G4S guards on trial for manslaughter of Jimmy Mubenga

Jimmy Mubenga

Jimmy Mubenga - Credit: Archant

Three G4S guards killed an Angolan deportee as they restrained him on a flight from the UK, a court heard.

Jimmy Mubenga, 46, who lived in Gants Hill, was heard by passengers to cry out repeatedly “I can’t breathe” as he was pinned down in his seat by the guards - despite already being handcuffed with his seatbelt on.

They ignored his desperate pleas and “disregarded their duty of care”, by assuming that the married father was “feigning” illness as the flight prepared to take off from Heathrow airport, jurors were told.

By the time the cabin crew of the British Airways flight raised the alarm on October 12 2010 it was too late, and Mr Mubenga had collapsed and gone into cardiac arrest. The whole incident took 35 minutes, the court heard.

Terrence Hughes, 53, Colin Kaler, 52 and Stuart Tribelnig, 39, are on trial charged with the manslaughter of Mr Mubenga.

A section of the Boeing 777 with three rows of three seats has been specially constructed inside Court 16 of the Old Bailey to demonstrate to the jury how Mr Mubenga died.

Prosecuting, Mark Dennis QC told the court that Mr Mubenga had been accompanied by the three Group 4 Securicor (G4S) guards as he was put on a plane at Heathrow airport to be deported to Angola.

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At 8.20pm, the flight crew on the British Airways plane contacted the control tower saying they had a “medical emergency” as they were taxiing towards the runway.

An hour earlier, as he boarded the plane, Mr Mubenga, who left his family and children in the UK, had been “fit and healthy” and “thoroughly co-operative”, Mr Dennis said.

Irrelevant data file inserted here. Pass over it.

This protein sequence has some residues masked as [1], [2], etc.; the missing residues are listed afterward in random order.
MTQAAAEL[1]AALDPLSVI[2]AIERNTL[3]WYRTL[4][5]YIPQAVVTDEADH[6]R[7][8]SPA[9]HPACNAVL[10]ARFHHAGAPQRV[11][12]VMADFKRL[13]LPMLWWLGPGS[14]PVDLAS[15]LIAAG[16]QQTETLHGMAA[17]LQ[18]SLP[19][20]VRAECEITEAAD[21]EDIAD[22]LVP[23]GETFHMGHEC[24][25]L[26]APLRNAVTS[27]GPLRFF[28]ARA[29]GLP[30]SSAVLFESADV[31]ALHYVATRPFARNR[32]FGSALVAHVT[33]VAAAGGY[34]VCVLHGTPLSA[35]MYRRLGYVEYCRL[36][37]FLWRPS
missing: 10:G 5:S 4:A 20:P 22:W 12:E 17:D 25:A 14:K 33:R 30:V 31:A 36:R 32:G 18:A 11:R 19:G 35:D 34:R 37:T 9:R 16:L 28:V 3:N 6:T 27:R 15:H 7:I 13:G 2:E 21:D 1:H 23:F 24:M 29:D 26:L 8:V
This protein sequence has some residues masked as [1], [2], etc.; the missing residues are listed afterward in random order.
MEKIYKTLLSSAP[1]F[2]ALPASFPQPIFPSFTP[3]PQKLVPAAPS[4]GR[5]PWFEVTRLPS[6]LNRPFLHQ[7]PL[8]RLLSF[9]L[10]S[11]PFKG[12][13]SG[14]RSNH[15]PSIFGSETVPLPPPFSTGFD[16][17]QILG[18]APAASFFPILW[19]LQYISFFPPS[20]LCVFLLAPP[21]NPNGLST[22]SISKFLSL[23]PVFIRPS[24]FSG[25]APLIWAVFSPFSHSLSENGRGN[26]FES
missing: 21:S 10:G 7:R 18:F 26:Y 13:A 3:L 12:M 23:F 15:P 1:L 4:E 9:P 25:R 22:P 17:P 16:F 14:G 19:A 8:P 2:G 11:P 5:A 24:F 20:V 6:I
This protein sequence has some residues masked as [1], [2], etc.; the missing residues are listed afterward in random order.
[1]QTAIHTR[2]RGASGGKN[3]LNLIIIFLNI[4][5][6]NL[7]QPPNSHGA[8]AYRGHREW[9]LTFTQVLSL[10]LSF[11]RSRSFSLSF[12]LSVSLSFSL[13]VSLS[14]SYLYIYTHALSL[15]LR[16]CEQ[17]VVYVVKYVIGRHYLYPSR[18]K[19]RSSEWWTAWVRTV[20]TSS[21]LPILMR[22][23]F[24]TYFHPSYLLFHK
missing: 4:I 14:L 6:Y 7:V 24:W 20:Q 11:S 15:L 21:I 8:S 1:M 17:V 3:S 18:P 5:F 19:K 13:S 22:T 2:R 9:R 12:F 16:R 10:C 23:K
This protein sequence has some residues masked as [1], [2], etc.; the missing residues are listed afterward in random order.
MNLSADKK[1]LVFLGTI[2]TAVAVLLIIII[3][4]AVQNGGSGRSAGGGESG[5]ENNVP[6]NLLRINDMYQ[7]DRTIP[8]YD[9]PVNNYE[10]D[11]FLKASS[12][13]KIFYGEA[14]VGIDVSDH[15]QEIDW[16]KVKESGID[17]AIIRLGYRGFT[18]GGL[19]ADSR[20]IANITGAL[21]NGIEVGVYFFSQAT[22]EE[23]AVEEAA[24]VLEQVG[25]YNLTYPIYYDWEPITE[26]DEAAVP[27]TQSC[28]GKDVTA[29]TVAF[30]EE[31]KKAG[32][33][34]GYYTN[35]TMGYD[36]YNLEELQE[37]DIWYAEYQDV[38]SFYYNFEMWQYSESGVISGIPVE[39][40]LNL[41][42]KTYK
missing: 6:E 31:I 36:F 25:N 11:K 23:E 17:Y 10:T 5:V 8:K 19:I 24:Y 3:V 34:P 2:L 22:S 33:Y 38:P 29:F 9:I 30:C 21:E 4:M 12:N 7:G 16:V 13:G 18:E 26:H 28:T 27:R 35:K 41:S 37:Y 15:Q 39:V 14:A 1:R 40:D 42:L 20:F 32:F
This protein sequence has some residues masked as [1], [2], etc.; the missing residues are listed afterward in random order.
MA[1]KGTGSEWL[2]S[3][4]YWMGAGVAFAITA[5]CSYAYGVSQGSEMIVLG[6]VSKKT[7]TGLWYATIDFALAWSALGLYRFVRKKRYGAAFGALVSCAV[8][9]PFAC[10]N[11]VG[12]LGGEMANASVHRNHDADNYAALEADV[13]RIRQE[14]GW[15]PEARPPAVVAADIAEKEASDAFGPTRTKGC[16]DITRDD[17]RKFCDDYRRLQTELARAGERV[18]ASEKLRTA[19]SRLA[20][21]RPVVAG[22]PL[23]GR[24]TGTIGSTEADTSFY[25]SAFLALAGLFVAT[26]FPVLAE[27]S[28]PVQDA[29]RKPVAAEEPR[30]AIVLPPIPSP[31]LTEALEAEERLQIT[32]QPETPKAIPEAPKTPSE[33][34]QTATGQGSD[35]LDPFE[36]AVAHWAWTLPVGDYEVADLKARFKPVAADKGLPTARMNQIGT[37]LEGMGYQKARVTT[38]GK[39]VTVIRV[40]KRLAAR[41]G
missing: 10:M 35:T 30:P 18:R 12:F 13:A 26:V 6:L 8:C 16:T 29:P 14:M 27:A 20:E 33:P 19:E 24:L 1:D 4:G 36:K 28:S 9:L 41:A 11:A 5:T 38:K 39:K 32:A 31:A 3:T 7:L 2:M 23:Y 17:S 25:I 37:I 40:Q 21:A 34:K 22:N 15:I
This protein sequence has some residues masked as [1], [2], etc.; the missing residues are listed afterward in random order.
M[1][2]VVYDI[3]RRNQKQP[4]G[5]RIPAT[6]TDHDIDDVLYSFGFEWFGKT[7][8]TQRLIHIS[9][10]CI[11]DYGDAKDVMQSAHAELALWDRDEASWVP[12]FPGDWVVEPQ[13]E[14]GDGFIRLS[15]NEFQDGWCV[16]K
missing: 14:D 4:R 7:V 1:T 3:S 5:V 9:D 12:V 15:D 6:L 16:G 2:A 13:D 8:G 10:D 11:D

“A few minutes after boarding, everything was to change. As Mubenga was returning from the lavatory, still accompanied by the three officers, something happened which set off a chain of events which ultimately led to his collapse and death.

“Mubenga and the three officers became embroiled in a commotion which quickly escalated into a physical struggle as the officers tried to force Mubenga into a row of seats and then into a seated position.

“He was then further restrained by the application of rigid handcuffs with his arms, hands bound in that way behind his back and his seat belt being applied around his waist thereby holding him into the seat.

“Such physical restraint should have been enough to hold Mubenga in the seat and above all to make Mubenga realise that there was not point in struggling further even if he had wanted to do so.”

The prosecutor said that despite being in an “excited state” “there was little he could do but accept the situation and calm down because he was in such a confined space and bound from behind and strapped in his seat.

Mr Dennis said: “The officers could, in effect, have simply stepped back and tried to calm the situation by words, only intervening with physical actions if the need arose thereafter.

“However, the officers did not take that course and instead sat one either side of Mubenga, with one leaning over from the seat ahead and between them endeavoured in effect to pin Mubenga down into his seat.

“In doing so, they held Mubenga in such a position bent forward that his ability to breathe properly was inevitable impaired.”

Mr Mubenga was an Angolan national who had been living in the UK for a number of years with his wife and children, the youngest of which was a few months old, the court heard.

Hughes, from Portsmouth, Kaler, of Kempton, Beds, and Tribelnig, from Horley, Surrey, deny the charge against them.